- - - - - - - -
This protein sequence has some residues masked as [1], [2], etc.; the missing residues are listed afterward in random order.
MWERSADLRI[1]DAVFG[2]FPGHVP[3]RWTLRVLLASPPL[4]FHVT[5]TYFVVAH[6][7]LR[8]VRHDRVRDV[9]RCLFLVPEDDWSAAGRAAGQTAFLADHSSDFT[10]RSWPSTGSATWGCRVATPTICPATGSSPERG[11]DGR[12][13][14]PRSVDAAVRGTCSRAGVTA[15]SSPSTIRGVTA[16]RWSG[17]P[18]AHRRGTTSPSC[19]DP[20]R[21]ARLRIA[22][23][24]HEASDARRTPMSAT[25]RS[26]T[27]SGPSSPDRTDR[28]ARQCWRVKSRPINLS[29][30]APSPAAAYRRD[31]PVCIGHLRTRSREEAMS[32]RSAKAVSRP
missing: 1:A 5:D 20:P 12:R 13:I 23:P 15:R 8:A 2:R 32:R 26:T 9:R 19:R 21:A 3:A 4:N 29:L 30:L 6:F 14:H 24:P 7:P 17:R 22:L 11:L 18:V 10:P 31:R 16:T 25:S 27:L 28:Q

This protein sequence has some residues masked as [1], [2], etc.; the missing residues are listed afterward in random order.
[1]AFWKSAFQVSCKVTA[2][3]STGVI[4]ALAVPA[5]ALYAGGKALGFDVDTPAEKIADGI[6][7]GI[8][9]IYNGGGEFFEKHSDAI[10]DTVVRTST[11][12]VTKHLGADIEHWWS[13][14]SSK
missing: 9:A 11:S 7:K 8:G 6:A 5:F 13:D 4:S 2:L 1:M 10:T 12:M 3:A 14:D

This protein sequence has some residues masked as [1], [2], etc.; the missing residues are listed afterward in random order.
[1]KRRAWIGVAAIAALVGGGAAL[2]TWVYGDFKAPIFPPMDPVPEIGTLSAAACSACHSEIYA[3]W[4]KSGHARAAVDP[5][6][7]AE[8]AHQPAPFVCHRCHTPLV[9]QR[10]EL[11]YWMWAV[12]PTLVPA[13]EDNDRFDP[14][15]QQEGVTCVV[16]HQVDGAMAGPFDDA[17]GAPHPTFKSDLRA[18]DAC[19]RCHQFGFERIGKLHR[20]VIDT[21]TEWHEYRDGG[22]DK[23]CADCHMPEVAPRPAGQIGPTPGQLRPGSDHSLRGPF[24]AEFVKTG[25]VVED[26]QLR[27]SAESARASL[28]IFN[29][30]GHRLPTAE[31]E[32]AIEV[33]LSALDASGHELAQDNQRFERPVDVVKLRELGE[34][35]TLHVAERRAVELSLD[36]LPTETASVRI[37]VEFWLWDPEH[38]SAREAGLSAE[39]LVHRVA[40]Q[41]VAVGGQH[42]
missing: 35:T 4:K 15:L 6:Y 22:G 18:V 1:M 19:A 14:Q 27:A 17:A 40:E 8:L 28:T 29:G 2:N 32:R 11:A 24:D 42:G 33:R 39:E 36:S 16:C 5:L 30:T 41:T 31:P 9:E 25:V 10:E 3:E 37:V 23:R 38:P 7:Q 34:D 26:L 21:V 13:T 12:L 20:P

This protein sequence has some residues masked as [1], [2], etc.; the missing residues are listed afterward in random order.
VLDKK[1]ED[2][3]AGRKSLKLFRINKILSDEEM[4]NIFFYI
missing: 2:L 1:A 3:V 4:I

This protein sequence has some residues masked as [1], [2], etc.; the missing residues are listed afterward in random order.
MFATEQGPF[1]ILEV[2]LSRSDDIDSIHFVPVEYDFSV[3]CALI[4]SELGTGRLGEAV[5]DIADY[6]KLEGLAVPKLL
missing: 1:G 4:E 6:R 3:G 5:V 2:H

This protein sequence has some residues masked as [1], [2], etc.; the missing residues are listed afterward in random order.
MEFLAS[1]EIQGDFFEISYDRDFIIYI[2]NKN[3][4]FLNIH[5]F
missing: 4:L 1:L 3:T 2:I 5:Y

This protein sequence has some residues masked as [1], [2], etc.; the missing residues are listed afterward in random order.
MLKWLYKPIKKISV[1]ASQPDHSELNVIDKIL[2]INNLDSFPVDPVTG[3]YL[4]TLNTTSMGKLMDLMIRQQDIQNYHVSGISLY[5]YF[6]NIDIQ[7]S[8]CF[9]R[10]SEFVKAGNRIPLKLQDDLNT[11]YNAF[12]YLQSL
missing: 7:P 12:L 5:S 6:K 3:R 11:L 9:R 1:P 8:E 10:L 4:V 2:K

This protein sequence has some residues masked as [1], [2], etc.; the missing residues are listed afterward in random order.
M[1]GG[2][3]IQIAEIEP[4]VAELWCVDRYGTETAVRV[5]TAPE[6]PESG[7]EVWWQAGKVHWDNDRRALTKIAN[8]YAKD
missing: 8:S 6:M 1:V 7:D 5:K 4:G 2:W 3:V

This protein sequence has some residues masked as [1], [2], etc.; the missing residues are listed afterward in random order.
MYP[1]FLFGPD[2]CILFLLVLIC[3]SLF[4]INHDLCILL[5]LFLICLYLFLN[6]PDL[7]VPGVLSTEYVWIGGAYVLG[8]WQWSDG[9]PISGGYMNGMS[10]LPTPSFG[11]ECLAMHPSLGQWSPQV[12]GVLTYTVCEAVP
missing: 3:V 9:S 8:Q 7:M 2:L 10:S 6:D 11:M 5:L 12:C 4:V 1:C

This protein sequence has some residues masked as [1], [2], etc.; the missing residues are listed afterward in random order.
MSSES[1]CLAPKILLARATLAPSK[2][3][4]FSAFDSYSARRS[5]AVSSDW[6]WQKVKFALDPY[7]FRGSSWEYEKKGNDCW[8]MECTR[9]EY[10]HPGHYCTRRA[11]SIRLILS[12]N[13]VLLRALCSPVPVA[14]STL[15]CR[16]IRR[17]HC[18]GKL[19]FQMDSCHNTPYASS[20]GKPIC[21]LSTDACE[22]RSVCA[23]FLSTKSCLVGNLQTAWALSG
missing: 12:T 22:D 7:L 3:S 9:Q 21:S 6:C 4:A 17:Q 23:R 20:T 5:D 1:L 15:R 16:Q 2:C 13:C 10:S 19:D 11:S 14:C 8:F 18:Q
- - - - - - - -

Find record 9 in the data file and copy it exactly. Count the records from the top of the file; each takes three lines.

This protein sequence has some residues masked as [1], [2], etc.; the missing residues are listed afterward in random order.
MYP[1]FLFGPD[2]CILFLLVLIC[3]SLF[4]INHDLCILL[5]LFLICLYLFLN[6]PDL[7]VPGVLSTEYVWIGGAYVLG[8]WQWSDG[9]PISGGYMNGMS[10]LPTPSFG[11]ECLAMHPSLGQWSPQV[12]GVLTYTVCEAVP
missing: 3:V 9:S 8:Q 7:M 2:L 10:S 6:D 11:M 5:L 12:C 4:V 1:C